There is an interesting article tonight dealing with a little talked about way of funding large projects without a vote of the people. This is important because there is increasing concern that the big stash of federal cash that new terminal proponents had paraded around won’t be there. Of course, that presumably meant that there would need to be a bond issue and thus an election where everyone could finally have their say via their vote.
Now comes this via Show-Me Daily.
It turns out that not all bonds require voter approval. These bonds, known as Special Obligation Bonds, are not considered debt in the same way as other bonds and therefore require no public vote. Kansas City uses them all the time, and in fact is preparing to issue some this year to pay for the streetcar. Special Obligation Bonds were created to address a city’s immediate need — say, a broken water main — when it does not have the resources to fix it or the time to seek a vote. Kansas City issued two such bonds in 2012 amounting to $75 million that funded computer upgrades for the city’s revenue collectors, garages, and the refinancing of the ill-fated Citadel Plaza project.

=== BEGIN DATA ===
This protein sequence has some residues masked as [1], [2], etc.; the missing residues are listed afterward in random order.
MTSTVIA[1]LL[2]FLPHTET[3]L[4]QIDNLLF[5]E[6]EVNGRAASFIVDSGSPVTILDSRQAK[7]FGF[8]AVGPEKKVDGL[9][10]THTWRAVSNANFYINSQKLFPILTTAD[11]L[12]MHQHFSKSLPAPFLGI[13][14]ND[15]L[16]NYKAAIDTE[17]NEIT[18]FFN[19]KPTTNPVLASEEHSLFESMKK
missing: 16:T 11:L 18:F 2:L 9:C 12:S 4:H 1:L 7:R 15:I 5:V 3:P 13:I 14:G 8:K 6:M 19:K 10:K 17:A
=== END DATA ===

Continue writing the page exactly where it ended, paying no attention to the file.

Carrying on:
Unlike revenue bonds, which do require a public vote, these bonds are normally secured by property. In this case, the Aviation Department may secure the $1.5 billion debt with the airport itself. While the city may not have to raise taxes, as VanLoh says, it is well within reason that the city will have to cover those bond payments from the general fund just like we cover KCP&L.
According to the article, payments to cover the Power & Light District amount to $13 million per year, or about ten times the cost of those extra security folks keeping the lines short at KCI.